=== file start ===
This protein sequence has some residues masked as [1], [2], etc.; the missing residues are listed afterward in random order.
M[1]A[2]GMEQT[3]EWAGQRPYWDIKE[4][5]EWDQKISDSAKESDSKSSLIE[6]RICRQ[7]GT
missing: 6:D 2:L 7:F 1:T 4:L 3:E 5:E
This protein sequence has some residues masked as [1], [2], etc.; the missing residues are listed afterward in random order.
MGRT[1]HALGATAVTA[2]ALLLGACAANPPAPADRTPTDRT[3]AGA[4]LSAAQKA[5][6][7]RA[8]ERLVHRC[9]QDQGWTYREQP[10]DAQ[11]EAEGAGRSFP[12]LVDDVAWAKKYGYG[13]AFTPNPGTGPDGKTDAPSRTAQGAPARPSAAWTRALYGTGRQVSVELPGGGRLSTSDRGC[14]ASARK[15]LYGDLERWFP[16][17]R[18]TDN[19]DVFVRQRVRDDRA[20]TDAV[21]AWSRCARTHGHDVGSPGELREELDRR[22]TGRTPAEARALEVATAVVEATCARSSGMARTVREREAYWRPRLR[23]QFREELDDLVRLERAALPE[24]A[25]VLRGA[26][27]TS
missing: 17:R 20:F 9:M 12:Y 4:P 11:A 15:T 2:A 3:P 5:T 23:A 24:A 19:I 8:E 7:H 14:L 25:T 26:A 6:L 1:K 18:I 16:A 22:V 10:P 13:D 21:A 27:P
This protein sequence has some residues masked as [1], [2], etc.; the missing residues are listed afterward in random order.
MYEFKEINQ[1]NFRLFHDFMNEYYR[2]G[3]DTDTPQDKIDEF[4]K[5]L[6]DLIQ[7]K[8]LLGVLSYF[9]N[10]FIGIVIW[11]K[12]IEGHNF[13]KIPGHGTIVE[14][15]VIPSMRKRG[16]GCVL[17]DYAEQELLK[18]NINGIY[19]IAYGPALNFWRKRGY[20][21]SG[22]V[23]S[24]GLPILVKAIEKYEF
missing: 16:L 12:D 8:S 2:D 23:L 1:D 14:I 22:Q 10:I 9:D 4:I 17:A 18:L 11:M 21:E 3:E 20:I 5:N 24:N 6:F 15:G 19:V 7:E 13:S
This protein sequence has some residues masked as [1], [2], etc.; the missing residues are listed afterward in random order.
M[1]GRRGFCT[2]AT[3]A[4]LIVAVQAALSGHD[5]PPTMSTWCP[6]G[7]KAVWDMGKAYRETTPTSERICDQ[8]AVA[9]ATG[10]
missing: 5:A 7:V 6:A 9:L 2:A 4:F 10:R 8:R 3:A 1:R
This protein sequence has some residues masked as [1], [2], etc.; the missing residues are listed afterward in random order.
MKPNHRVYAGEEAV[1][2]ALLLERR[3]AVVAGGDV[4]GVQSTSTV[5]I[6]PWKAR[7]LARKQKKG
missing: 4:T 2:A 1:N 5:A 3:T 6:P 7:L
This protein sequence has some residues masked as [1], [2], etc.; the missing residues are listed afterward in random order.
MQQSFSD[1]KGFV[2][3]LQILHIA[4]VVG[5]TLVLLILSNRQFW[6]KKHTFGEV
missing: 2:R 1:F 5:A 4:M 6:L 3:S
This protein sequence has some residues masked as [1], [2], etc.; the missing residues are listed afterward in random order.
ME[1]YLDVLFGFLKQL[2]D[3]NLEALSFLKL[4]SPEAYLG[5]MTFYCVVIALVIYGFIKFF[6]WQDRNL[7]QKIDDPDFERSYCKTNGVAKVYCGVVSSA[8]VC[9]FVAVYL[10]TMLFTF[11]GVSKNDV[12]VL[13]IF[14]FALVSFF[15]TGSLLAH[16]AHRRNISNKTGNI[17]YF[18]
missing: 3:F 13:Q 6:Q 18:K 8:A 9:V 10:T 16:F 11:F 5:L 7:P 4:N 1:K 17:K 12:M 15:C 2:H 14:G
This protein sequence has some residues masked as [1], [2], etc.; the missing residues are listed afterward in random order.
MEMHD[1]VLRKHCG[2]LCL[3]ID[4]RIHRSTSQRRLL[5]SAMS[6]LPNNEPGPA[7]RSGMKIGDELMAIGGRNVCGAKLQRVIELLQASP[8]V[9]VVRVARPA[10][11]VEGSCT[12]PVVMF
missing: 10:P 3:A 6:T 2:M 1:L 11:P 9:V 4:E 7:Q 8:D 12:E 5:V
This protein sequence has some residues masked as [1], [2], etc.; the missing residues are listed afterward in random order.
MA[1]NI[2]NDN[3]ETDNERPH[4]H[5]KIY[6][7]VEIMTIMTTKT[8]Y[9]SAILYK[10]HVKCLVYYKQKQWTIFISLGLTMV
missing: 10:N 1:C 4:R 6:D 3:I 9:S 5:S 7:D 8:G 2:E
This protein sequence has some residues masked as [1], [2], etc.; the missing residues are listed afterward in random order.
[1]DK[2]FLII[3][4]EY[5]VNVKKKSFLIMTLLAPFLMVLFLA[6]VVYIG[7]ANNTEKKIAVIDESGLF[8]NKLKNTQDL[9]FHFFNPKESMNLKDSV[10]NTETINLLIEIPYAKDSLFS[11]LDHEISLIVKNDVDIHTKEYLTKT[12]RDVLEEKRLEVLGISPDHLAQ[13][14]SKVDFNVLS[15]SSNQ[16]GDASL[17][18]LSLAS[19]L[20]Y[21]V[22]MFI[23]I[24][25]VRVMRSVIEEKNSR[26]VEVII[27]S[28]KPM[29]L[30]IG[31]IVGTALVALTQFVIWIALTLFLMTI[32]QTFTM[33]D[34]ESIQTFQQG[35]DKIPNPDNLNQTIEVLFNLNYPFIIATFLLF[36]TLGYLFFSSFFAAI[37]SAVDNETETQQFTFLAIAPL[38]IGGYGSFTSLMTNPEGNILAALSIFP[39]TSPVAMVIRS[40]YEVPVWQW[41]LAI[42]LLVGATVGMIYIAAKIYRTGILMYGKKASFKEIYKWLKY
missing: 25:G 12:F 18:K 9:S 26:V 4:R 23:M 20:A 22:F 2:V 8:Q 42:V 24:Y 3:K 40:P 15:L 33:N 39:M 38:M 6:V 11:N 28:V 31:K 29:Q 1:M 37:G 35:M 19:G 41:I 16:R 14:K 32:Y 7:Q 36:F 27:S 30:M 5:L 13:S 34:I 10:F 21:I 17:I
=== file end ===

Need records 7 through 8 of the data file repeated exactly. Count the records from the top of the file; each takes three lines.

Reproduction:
This protein sequence has some residues masked as [1], [2], etc.; the missing residues are listed afterward in random order.
ME[1]YLDVLFGFLKQL[2]D[3]NLEALSFLKL[4]SPEAYLG[5]MTFYCVVIALVIYGFIKFF[6]WQDRNL[7]QKIDDPDFERSYCKTNGVAKVYCGVVSSA[8]VC[9]FVAVYL[10]TMLFTF[11]GVSKNDV[12]VL[13]IF[14]FALVSFF[15]TGSLLAH[16]AHRRNISNKTGNI[17]YF[18]
missing: 3:F 13:Q 6:Q 18:K 8:A 9:V 10:T 16:F 11:F 5:L 7:P 4:N 1:K 17:K 12:M 15:C 2:H 14:G
This protein sequence has some residues masked as [1], [2], etc.; the missing residues are listed afterward in random order.
MEMHD[1]VLRKHCG[2]LCL[3]ID[4]RIHRSTSQRRLL[5]SAMS[6]LPNNEPGPA[7]RSGMKIGDELMAIGGRNVCGAKLQRVIELLQASP[8]V[9]VVRVARPA[10][11]VEGSCT[12]PVVMF
missing: 10:P 3:A 6:T 2:M 1:L 11:P 9:V 4:E 7:Q 8:D 12:E 5:V